Last year Murray Chass promised that this year would be his last Hall of Fame vote. All he wanted was one last chance to vote in Jack Morris because, well, who the heck knows. I presume because it’ll agitate statheads, but Chass has never been one for consistent explanations for what he does and what he thinks.
Anyway, he announced his Hall of Fame ballot today. He’s voting for Morris, Greg Maddux and Tom Glavine. He says he may vote for Frank Thomas. As for the rest:
The boxes next to these 10 names will not get an X: Jeff Bagwell, Craig Biggio, Barry Bonds, Roger Clemens, Eric Gagne, Paul Lo Duca, Mark McGwire, Rafael Palmeiro, Mike Piazza, Sammy Sosa. These non-exes won’t get my vote because they were proved to have cheated, admitted they cheated or are strongly suspected of having cheated.
1. Aren’t there better reasons to not vote for Paul Lo Duca and Eric Gagne than their steroid use? and
2. Who, besides Chass, “strongly suspects” Craig Biggio of steroid use? I can’t for the life of me think of anyone who has made such an accusation in public.
Oh well, it’s Chass and he’s a full-blown kook, so who knows. What the BBWAA’s excuse is for letting him and people like him continue to vote for baseball’s highest honor, however, is probably a legitimate question.
Hanley Ramirez was a complete failure in left field this season in Boston and he batted just .249/.291/.426 while appearing in only 105 games. Ben Cherington, the man that signed him to a four-year, $88 million free agent contract, is no longer with the Red Sox. It’s time for some tough love …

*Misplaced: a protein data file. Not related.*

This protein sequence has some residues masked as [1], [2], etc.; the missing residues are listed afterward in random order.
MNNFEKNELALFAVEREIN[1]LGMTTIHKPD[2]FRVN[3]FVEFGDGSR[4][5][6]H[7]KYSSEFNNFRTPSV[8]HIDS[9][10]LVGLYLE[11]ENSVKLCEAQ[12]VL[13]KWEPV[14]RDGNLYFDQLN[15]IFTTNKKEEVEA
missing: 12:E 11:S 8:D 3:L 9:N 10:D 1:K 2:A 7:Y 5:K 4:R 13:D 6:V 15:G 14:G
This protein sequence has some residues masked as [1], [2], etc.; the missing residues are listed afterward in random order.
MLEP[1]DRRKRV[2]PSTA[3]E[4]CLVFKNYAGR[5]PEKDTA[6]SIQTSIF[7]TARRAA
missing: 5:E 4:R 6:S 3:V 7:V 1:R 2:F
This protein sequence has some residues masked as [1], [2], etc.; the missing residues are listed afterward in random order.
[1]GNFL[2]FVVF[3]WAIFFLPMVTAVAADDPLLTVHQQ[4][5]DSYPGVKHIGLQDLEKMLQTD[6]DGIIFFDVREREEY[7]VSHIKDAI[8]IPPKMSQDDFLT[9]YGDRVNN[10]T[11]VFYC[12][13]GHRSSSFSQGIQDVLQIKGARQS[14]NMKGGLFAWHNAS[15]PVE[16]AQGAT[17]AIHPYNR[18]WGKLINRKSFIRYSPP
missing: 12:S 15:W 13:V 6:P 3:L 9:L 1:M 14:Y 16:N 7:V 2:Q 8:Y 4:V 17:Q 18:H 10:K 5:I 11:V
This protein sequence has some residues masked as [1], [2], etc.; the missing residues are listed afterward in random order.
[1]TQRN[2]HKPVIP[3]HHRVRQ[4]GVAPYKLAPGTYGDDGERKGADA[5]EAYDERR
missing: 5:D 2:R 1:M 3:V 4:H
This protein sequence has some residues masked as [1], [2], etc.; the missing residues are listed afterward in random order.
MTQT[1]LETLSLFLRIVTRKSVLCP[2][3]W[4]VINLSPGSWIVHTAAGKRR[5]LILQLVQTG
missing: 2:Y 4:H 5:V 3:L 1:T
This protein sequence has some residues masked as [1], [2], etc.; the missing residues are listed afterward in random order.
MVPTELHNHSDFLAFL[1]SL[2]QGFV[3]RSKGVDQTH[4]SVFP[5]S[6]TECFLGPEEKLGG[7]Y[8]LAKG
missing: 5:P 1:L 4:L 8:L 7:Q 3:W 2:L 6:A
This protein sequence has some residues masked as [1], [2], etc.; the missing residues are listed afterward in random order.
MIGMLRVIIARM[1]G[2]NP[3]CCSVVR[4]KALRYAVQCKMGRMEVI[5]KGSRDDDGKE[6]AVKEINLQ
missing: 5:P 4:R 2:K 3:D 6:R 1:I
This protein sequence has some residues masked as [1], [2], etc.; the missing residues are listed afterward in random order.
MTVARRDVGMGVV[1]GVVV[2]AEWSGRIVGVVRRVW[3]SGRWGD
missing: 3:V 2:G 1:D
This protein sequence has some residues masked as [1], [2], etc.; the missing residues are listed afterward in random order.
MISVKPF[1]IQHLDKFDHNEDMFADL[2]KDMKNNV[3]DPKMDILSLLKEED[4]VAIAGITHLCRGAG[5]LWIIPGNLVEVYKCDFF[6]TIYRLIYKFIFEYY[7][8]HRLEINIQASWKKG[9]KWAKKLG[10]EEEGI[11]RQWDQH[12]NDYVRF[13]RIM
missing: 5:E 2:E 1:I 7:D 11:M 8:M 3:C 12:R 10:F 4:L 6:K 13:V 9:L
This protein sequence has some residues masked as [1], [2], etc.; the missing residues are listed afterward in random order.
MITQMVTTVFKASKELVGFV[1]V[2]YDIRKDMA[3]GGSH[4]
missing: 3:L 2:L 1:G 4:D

Red Sox interim manager Torey Lovullo, who just inked a two-year extension to return as John Farrell’s bench coach, told Scott Lauber of the Boston Herald on Sunday that Hanley has been asked to drop 15-20 pounds over the offseason. There have been similar conversations with Boston’s other free agent failure, Pablo Sandoval.
Ramirez is expected to start at first base for the Red Sox in 2016.
Clayton Kershaw entered Sunday’s regular-season finale against the Padres needing six strikeouts to become the first pitcher in 13 years to whiff 300 batters in a single season.
He did it within the first nine batters of the game, whiffing Yangervis Solarte, Clint Barmes, Austin Hedges, and Travis Jankowski once each and Melvin Upton Jr. on two different occasions.
Here was the milestone matchup against Upton Jr. with two outs in the top of the third …
The last pitchers to reach 300 strikeouts in a season were Randy Johnson and Curt Schilling. They did so as teammates on the 2002 Diamondbacks.
Kershaw is lined up to face the Mets in Game 1 of the NLDS.